From 2008 to 2009, it was not possible for the technicians and the electricity commission to form a financial reserve from electricity sales (electric metres in the hospital and in the school; Re-charging service for accumulator lamps and other appliances). The payment of the electricity through the hospital was in 2009 due to "presentation of an inadequately authorized receipt from the commune" was not rejected.
In 2009, we then developed a new concept together with the electricity commission for the finance plans, (more extensively talked about in the result report 2009 under 5.2. "re-financing, first draft and workshop"). This intends to gain a certain finance influx through the consultation of private customers over lump-sum reimbursements. All revenues from the electricity sales (private houses), hospital, school, re-charging service), should be apportioned as wages for the technicians and on the other hand as a maintenance fund reserve to maintain the installation.
2010 yields the following picture:
The treasurer of the electricity commission could show a reserve of 1.700 Birr,(currently 75,00 Euro). This fact is to be regarded as an important advance, it's the first time there have been actual funds that light bulbs, diesel and other replacement articles can be paid for with. The private house holds are reliable payers. There are still problems with the hospital and school, who have the money at their disposal, but as a state run organisation that still insists on an official authorized receipt, which however, is authorized by the community, (!!). In the course of the conferral of the city rights (as town), official receipts should now be printed.
4. Generated energy quantity and yearly energy consumption in Debo
Since 2009, the village (in 290 days) used the following Energy levels: 1.186 kHz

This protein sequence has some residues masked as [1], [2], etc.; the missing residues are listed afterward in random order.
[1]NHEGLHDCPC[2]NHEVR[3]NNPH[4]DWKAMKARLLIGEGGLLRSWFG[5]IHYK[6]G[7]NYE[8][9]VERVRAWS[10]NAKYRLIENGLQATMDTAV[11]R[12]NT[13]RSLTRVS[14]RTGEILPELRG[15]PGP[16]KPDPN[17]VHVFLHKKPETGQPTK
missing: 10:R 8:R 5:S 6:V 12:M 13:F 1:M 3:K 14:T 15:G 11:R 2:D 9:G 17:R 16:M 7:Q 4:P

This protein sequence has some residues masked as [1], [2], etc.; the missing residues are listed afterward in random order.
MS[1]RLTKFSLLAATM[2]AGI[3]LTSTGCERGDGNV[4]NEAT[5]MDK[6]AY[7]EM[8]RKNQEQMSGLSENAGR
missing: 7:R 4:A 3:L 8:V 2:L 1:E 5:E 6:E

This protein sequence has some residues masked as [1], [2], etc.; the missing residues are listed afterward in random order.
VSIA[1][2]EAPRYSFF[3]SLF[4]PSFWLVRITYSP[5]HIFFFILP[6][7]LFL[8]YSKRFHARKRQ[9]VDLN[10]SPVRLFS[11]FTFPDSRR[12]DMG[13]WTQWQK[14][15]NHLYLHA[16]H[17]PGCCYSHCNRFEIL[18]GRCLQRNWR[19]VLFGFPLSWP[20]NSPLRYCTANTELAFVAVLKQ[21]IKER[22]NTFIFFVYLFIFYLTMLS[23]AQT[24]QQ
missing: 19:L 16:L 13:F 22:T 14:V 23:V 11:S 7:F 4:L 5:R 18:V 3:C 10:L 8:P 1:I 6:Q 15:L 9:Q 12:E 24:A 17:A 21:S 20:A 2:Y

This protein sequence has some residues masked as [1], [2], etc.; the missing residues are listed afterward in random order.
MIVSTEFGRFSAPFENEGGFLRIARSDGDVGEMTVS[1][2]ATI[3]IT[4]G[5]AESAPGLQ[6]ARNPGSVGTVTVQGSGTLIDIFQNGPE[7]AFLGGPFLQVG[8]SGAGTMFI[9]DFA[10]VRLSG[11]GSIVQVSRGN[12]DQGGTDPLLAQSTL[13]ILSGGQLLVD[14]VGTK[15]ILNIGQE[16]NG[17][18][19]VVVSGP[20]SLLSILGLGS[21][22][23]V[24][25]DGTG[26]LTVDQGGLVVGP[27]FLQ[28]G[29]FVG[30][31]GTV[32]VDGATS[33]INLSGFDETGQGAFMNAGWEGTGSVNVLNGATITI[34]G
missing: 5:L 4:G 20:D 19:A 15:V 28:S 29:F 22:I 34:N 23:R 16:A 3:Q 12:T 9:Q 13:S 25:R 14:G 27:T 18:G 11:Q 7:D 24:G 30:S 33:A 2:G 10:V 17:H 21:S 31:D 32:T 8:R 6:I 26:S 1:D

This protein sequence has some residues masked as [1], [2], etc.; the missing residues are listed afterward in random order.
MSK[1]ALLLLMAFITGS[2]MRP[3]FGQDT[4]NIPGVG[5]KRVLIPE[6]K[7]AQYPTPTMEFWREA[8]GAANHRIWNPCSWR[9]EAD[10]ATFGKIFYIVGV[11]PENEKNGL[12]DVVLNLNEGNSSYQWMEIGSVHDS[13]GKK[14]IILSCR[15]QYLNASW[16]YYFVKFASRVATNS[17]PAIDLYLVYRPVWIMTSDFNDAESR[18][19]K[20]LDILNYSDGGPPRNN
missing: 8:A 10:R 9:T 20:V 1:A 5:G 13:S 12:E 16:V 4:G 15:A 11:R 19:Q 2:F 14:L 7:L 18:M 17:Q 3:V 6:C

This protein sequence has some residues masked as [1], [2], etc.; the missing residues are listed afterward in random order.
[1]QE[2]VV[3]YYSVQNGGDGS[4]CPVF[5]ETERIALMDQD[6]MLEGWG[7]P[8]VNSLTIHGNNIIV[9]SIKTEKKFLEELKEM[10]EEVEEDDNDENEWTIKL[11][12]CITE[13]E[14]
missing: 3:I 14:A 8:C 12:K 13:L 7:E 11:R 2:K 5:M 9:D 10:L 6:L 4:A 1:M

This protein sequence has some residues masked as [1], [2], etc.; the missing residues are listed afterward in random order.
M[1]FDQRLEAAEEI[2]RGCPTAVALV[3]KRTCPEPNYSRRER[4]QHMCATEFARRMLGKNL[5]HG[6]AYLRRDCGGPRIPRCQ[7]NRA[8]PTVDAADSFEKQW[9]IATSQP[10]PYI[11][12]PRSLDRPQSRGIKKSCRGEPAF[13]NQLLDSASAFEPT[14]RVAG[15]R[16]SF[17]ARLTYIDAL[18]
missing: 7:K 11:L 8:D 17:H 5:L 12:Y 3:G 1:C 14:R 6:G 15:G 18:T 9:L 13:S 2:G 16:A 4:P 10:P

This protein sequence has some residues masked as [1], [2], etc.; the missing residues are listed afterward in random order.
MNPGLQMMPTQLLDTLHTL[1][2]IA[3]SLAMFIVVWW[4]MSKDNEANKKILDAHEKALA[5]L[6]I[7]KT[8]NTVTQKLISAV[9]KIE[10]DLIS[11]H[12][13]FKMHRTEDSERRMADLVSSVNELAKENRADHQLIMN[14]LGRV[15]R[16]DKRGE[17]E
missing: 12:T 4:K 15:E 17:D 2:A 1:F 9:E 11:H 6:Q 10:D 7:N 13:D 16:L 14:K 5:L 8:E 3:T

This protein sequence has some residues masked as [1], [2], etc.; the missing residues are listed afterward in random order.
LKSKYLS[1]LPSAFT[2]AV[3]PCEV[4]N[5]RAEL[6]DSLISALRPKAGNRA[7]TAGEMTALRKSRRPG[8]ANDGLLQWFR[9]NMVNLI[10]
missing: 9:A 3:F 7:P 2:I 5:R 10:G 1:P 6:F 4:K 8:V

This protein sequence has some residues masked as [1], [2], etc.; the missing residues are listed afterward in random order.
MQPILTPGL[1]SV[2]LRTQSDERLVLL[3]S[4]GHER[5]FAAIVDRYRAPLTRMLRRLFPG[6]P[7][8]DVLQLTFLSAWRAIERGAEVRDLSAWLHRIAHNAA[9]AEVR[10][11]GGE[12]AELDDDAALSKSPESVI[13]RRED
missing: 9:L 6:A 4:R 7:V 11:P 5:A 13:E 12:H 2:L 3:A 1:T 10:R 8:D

The daily consumption is often approximately 6 kHz.
The wind energy installation generated 661 kHz.
This relatively low energy quantity results much from the low wind levels prevailing in Debo, (see: "wind circumstances"; in Debo approximately 2,5 mph. as a yearly average; 4 mph would be required in order to be able to generate 8-9 kHz per day alone from wind The rest was generated by solar from which a bulk of the energy was not usable through the capacity losses of the accumulators.
5. Search for a foreign aid organization.
According to indications from the Lutheran world association (LWB, Lutheran World Federation), that is active with puncto foreign aid in Ethiopia. in Addis Abeba we came across the Mekane Jesus church (Ethiopian Evangelical Church Mekane Jesus), that as a member of the LWB in Ethiopia is involved in many foreign aid projects (social projects and also hydraulic power and solar projects). In the conversation had with leading personalities of the Departments "Development and Social Services Commission" great interest was shown in the area of building up a framework of a project area wind energy pilot project. Pre-requisite included are natural.!!!!!!!! The location must be windy. A location was decided at the end of October 2010 with Mekane-Yesus-Vetretern and Wolde G. Demissie, close to Hosanna (Hoseina) south of Addis Abeba, where the first wind measurements will be performed. Then our "Wind energy block" can be put into action in its newest updated form.